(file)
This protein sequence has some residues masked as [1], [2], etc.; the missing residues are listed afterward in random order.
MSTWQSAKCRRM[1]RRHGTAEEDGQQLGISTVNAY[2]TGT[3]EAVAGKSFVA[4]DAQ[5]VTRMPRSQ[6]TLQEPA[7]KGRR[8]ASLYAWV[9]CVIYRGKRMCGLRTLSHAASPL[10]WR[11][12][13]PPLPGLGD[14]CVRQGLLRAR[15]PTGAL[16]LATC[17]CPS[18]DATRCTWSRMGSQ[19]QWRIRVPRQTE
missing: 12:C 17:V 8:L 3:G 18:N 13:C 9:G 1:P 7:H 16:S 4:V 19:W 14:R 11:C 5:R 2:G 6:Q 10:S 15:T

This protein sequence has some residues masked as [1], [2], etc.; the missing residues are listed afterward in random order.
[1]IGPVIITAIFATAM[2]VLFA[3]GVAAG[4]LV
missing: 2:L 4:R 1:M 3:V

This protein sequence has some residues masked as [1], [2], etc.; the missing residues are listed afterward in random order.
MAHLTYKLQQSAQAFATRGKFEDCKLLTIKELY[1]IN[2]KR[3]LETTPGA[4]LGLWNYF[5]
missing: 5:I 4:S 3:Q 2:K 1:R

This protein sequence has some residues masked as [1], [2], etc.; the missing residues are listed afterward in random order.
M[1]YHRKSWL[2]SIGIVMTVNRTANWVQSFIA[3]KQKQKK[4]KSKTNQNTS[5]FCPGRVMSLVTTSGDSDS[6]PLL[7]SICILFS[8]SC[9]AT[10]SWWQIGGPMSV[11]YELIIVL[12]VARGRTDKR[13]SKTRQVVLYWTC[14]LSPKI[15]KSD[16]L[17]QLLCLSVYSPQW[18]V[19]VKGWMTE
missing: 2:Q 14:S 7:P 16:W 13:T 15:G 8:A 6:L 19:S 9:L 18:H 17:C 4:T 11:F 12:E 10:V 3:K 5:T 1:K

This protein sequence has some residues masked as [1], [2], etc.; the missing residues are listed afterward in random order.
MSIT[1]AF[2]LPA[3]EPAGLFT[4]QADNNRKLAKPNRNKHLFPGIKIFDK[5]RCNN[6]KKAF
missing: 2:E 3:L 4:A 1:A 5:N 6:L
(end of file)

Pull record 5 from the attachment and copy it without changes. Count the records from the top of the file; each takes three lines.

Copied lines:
This protein sequence has some residues masked as [1], [2], etc.; the missing residues are listed afterward in random order.
MSIT[1]AF[2]LPA[3]EPAGLFT[4]QADNNRKLAKPNRNKHLFPGIKIFDK[5]RCNN[6]KKAF
missing: 2:E 3:L 4:A 1:A 5:N 6:L